Smart Clinic for Fully Connected Health. UCSF Eliminates Inner City Asthma. UCSF Researchers Cure Cancer Over Lunch.
These are three of the fictional headlines that faculty and staff envisioned in day-long workshops as they look toward the future of UCSF in 2025. It’s a time when technology enhances health and devices and data empower patients and providers as partners in care. It’s a time when experts across the public and private sector work together to end diseases that seem intractable today. And it’s a time when increased opportunities for spontaneous conversations among scientists and scholars lead to monumental discoveries that improve health and well being.
Click on the image above to view a graphical respresentation of the bold
ideas being explored in UCSF 2.0.
Imagining a world where UCSF continues and enhances its 150-year record of biomedical innovation to make a major impact in the 21st century on health and health care is part of the University’s strategic planning effort called UCSF 2.0.
The workshops, facilitated by the nonprofit strategic planning firm Institute for the Future (IFTF), resulted in brainstorming headlines for the future, and creating graphic maps depicting the various directions explored.
These ideas are now being shared and explored across the University in the ongoing long-term visioning effort led by Executive Vice Chancellor and Provost Jeff Bluestone, PhD, Mark Laret, chief executive officer of UCSF Medical Center and UCSF Benioff Children’s Hospital, and John Ford, vice chancellor of University Development and Alumni Affairs.
Mapping the University's Future
The four-phase UCSF 2.0 initiative began with UCSF 2025, an online game that leveraged the power of social media to generate more than 25,000 ideas from more than 2,500 participants both inside and outside the University.
Designed by IFTF, a firm that focuses on analyzing and interpreting trends of the future in social media, communications, and health and education, the 36-hour UCSF 2025 game was the most successful gaming platform of its kind run by IFTF.
The sheer number and speed of play at UCSF signaled an appetite for real-time discussions about key issues and trends to advance UCSF’s leadership role in health, science, education, and, closer to home, how to improve the quality of campus life and boost efforts in sustainability.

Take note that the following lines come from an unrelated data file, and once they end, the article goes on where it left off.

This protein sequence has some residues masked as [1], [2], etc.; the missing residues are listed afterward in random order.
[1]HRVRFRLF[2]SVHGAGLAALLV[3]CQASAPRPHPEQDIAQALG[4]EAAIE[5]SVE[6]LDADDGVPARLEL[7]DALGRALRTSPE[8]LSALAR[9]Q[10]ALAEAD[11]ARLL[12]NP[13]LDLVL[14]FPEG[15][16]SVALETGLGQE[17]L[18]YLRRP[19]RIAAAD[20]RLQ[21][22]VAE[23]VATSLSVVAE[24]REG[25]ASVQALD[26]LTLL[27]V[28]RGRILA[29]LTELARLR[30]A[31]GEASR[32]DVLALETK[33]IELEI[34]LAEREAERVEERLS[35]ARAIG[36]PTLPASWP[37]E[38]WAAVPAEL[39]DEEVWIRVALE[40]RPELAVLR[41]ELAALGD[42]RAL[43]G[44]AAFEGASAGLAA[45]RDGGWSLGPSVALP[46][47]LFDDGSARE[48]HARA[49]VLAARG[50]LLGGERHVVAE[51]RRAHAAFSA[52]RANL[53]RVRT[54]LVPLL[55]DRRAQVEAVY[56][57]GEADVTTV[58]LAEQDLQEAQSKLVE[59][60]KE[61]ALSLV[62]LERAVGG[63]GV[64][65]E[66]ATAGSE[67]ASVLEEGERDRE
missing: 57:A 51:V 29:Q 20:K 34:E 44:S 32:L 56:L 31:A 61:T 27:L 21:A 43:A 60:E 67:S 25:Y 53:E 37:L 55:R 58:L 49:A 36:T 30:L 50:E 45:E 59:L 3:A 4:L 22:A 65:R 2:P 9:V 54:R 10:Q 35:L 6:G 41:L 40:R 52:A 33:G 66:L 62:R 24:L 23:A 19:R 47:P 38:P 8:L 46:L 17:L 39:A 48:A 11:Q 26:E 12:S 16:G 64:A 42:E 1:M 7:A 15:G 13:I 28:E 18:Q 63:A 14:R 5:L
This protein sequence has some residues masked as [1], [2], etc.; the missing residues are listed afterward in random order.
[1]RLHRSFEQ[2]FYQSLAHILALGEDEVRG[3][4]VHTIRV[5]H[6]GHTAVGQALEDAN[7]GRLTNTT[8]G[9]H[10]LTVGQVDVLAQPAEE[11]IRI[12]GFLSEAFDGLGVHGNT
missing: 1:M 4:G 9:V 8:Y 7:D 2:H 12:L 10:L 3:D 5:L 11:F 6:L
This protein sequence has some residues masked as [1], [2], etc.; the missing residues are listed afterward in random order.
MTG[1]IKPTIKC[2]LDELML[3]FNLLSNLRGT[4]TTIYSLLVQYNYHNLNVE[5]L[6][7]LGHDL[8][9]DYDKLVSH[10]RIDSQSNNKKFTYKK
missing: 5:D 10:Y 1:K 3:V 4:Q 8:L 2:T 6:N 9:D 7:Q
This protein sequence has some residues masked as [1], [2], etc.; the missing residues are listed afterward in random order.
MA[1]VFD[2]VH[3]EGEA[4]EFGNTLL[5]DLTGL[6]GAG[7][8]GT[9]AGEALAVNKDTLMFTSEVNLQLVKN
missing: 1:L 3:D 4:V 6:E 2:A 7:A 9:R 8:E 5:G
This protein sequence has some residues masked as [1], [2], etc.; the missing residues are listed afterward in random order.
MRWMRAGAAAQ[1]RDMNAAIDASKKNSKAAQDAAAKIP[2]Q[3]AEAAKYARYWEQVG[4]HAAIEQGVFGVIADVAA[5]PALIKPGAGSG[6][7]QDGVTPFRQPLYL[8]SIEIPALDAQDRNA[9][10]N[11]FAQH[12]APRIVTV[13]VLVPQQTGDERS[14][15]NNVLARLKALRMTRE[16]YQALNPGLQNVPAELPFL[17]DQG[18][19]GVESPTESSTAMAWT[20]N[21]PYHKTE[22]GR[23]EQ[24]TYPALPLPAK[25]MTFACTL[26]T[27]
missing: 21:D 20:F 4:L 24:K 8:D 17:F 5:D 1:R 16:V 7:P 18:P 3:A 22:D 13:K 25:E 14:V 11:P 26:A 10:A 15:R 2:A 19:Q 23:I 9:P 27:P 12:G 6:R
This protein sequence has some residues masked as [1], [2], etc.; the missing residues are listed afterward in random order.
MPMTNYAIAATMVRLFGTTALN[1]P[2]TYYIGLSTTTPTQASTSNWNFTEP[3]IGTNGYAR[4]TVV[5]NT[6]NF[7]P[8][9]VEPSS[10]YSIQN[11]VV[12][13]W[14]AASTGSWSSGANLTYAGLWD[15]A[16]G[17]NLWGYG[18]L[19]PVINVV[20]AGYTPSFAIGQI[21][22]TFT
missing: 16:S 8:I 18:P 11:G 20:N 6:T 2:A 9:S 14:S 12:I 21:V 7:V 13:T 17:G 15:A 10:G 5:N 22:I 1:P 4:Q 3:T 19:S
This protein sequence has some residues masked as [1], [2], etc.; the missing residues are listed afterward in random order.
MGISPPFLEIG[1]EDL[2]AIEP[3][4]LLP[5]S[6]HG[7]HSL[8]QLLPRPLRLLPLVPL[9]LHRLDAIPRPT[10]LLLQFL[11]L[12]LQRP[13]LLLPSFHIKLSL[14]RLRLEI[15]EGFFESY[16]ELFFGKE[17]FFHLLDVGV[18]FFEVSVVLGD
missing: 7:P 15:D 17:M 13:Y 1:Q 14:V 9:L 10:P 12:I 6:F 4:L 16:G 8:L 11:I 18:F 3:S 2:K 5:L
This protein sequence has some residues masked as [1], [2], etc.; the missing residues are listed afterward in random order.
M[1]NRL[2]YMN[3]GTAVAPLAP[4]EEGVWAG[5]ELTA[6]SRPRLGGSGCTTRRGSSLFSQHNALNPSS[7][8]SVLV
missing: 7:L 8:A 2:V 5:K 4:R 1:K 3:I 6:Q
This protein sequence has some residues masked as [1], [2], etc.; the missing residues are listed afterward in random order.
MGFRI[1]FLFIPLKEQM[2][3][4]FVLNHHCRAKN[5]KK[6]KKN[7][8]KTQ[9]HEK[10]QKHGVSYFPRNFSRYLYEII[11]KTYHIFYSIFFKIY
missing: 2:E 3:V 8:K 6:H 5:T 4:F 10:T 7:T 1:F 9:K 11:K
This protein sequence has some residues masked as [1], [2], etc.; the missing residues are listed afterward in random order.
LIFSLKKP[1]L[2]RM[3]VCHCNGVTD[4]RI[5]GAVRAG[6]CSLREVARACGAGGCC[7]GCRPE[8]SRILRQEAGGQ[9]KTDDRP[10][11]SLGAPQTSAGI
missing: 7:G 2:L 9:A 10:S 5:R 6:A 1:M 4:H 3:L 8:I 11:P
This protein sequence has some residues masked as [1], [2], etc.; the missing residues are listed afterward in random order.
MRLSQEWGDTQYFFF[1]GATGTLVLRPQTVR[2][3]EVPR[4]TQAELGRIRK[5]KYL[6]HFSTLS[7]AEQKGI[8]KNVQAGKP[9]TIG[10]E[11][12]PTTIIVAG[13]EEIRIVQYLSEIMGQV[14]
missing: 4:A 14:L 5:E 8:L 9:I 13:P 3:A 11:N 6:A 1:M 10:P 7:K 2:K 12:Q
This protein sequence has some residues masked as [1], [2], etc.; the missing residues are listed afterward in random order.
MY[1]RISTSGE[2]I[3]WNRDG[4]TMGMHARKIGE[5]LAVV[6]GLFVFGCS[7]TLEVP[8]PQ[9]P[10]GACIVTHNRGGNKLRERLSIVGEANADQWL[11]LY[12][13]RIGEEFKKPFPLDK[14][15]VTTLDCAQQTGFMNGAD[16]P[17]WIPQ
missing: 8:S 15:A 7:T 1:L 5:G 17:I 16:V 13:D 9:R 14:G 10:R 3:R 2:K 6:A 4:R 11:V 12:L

The game resulted in the identification of a number of themes, across research, education and patient care. From October through December, a series of focus groups and in person workshops were held, with participants representing a cross-section of the UCSF community going further into depth exploring some of the key themes.
Maintaining momentum in UCSF 2.0 is more important than ever in this time of leadership transition as Sam Hawgood, MBBS, prepares to take the helm in April after Chancellor Susan Desmond-Hellmann, MD, MPH, leaves UCSF to become CEO of the Bill & Melinda Gates Foundation.
Hawgood, currently dean of the UCSF School of Medicine and vice chancellor for clinical affairs, plans to continue to advance UCSF’s initiatives in both clinical and basic science, including its leadership in the emerging field of precision medicine, bringing together the fields of genetics, molecular research, bioinformatics and medicine to provide predictive and precise therapies for patients.
“We’re well down the road on those initiatives, and they will continue as we overlay the forward-looking 2.0 issues,” he said in story about his new appointment approved by the UC Regents. “We’re not going to retrench. We’re not going into hiatus. We’re going to push forward.”
Over the next few months, big ideas will be refined and compiled into “idea maps” that can be incorporated into a long-term vision for the University. During the final phase, ideas will be selected for further planning and assigned to owners and teams for development of specific strategic plans.